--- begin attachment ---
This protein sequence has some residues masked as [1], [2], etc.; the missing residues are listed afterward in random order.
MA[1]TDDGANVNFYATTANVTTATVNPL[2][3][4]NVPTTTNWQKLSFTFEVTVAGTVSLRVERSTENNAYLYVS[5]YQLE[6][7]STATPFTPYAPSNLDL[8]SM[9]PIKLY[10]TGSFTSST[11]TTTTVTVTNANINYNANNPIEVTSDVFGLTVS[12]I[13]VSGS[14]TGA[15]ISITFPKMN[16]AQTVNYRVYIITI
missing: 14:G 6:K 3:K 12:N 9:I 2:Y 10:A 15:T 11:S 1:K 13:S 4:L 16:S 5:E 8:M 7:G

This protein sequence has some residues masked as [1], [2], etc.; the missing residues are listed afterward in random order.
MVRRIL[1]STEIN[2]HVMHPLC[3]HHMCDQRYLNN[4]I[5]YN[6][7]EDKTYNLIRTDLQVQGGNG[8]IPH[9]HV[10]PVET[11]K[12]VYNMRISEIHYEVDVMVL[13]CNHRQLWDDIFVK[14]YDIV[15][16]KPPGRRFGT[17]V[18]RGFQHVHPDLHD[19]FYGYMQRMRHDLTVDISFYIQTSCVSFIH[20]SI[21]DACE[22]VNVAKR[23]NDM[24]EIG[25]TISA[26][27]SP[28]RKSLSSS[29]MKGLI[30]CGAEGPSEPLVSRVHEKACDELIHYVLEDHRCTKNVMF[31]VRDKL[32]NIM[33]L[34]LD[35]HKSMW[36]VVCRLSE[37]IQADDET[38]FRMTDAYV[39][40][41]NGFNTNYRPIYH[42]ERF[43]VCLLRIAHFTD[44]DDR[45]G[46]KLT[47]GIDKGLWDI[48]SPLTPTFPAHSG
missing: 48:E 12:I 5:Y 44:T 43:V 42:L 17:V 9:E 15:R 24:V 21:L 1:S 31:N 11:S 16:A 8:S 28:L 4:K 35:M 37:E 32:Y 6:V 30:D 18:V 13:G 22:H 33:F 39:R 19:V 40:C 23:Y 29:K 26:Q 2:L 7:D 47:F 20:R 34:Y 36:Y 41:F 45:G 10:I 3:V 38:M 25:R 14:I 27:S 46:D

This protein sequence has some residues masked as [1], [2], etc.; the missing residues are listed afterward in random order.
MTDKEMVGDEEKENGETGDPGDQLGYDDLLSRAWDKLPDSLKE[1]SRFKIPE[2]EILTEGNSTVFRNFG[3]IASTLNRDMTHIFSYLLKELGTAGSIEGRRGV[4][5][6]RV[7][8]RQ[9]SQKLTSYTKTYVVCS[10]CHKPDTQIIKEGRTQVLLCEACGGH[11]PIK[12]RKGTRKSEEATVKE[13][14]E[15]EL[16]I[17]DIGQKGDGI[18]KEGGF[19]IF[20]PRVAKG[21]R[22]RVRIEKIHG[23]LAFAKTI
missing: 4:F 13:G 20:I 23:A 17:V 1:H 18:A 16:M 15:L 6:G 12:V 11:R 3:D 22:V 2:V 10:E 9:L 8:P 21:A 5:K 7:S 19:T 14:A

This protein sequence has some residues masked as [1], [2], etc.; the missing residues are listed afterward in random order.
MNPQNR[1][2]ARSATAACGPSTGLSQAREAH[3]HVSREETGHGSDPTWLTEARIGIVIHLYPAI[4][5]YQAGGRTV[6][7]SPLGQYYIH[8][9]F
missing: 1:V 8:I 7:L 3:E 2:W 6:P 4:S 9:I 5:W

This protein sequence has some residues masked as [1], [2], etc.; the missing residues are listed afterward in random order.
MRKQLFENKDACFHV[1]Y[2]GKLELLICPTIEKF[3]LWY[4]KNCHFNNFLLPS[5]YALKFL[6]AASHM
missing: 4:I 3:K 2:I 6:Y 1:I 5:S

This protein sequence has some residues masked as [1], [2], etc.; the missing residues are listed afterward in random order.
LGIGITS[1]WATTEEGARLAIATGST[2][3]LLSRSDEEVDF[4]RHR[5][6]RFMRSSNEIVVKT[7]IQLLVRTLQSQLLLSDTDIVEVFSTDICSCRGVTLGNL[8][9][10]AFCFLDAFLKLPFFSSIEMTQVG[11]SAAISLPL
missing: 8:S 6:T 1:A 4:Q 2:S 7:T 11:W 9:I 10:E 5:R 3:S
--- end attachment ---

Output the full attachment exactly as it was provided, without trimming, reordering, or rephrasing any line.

This protein sequence has some residues masked as [1], [2], etc.; the missing residues are listed afterward in random order.
MA[1]TDDGANVNFYATTANVTTATVNPL[2][3][4]NVPTTTNWQKLSFTFEVTVAGTVSLRVERSTENNAYLYVS[5]YQLE[6][7]STATPFTPYAPSNLDL[8]SM[9]PIKLY[10]TGSFTSST[11]TTTTVTVTNANINYNANNPIEVTSDVFGLTVS[12]I[13]VSGS[14]TGA[15]ISITFPKMN[16]AQTVNYRVYIITI
missing: 14:G 6:K 3:K 12:N 9:I 2:Y 10:A 15:T 11:S 1:K 13:S 4:L 16:S 5:E 8:M 7:G

This protein sequence has some residues masked as [1], [2], etc.; the missing residues are listed afterward in random order.
MVRRIL[1]STEIN[2]HVMHPLC[3]HHMCDQRYLNN[4]I[5]YN[6][7]EDKTYNLIRTDLQVQGGNG[8]IPH[9]HV[10]PVET[11]K[12]VYNMRISEIHYEVDVMVL[13]CNHRQLWDDIFVK[14]YDIV[15][16]KPPGRRFGT[17]V[18]RGFQHVHPDLHD[19]FYGYMQRMRHDLTVDISFYIQTSCVSFIH[20]SI[21]DACE[22]VNVAKR[23]NDM[24]EIG[25]TISA[26][27]SP[28]RKSLSSS[29]MKGLI[30]CGAEGPSEPLVSRVHEKACDELIHYVLEDHRCTKNVMF[31]VRDKL[32]NIM[33]L[34]LD[35]HKSMW[36]VVCRLSE[37]IQADDET[38]FRMTDAYV[39][40][41]NGFNTNYRPIYH[42]ERF[43]VCLLRIAHFTD[44]DDR[45]G[46]KLT[47]GIDKGLWDI[48]SPLTPTFPAHSG
missing: 48:E 12:I 5:Y 44:T 43:V 42:L 17:V 9:E 15:R 24:V 21:L 1:S 31:N 11:S 16:A 8:S 28:L 4:K 35:M 37:E 32:Y 6:V 30:D 18:V 13:G 22:H 33:F 39:R 19:V 40:C 23:Y 29:K 26:Q 2:L 7:D 47:F 20:R 34:Y 36:Y 41:F 45:G 10:I 3:V 38:M 25:R 14:I 27:S 46:D

This protein sequence has some residues masked as [1], [2], etc.; the missing residues are listed afterward in random order.
MTDKEMVGDEEKENGETGDPGDQLGYDDLLSRAWDKLPDSLKE[1]SRFKIPE[2]EILTEGNSTVFRNFG[3]IASTLNRDMTHIFSYLLKELGTAGSIEGRRGV[4][5][6]RV[7][8]RQ[9]SQKLTSYTKTYVVCS[10]CHKPDTQIIKEGRTQVLLCEACGGH[11]PIK[12]RKGTRKSEEATVKE[13][14]E[15]EL[16]I[17]DIGQKGDGI[18]KEGGF[19]IF[20]PRVAKG[21]R[22]RVRIEKIHG[23]LAFAKTI
missing: 4:F 13:G 20:I 23:A 17:V 1:H 18:A 16:M 15:L 6:G 12:V 11:R 3:D 22:V 2:V 10:E 9:L 8:P 21:A 5:K 7:S 19:T 14:A

This protein sequence has some residues masked as [1], [2], etc.; the missing residues are listed afterward in random order.
MNPQNR[1][2]ARSATAACGPSTGLSQAREAH[3]HVSREETGHGSDPTWLTEARIGIVIHLYPAI[4][5]YQAGGRTV[6][7]SPLGQYYIH[8][9]F
missing: 1:V 8:I 7:L 3:E 2:W 6:P 4:S 9:I 5:W

This protein sequence has some residues masked as [1], [2], etc.; the missing residues are listed afterward in random order.
MRKQLFENKDACFHV[1]Y[2]GKLELLICPTIEKF[3]LWY[4]KNCHFNNFLLPS[5]YALKFL[6]AASHM
missing: 4:I 3:K 2:I 6:Y 1:I 5:S

This protein sequence has some residues masked as [1], [2], etc.; the missing residues are listed afterward in random order.
LGIGITS[1]WATTEEGARLAIATGST[2][3]LLSRSDEEVDF[4]RHR[5][6]RFMRSSNEIVVKT[7]IQLLVRTLQSQLLLSDTDIVEVFSTDICSCRGVTLGNL[8][9][10]AFCFLDAFLKLPFFSSIEMTQVG[11]SAAISLPL
missing: 8:S 6:T 1:A 4:Q 2:S 7:T 11:W 9:I 10:E 5:R 3:S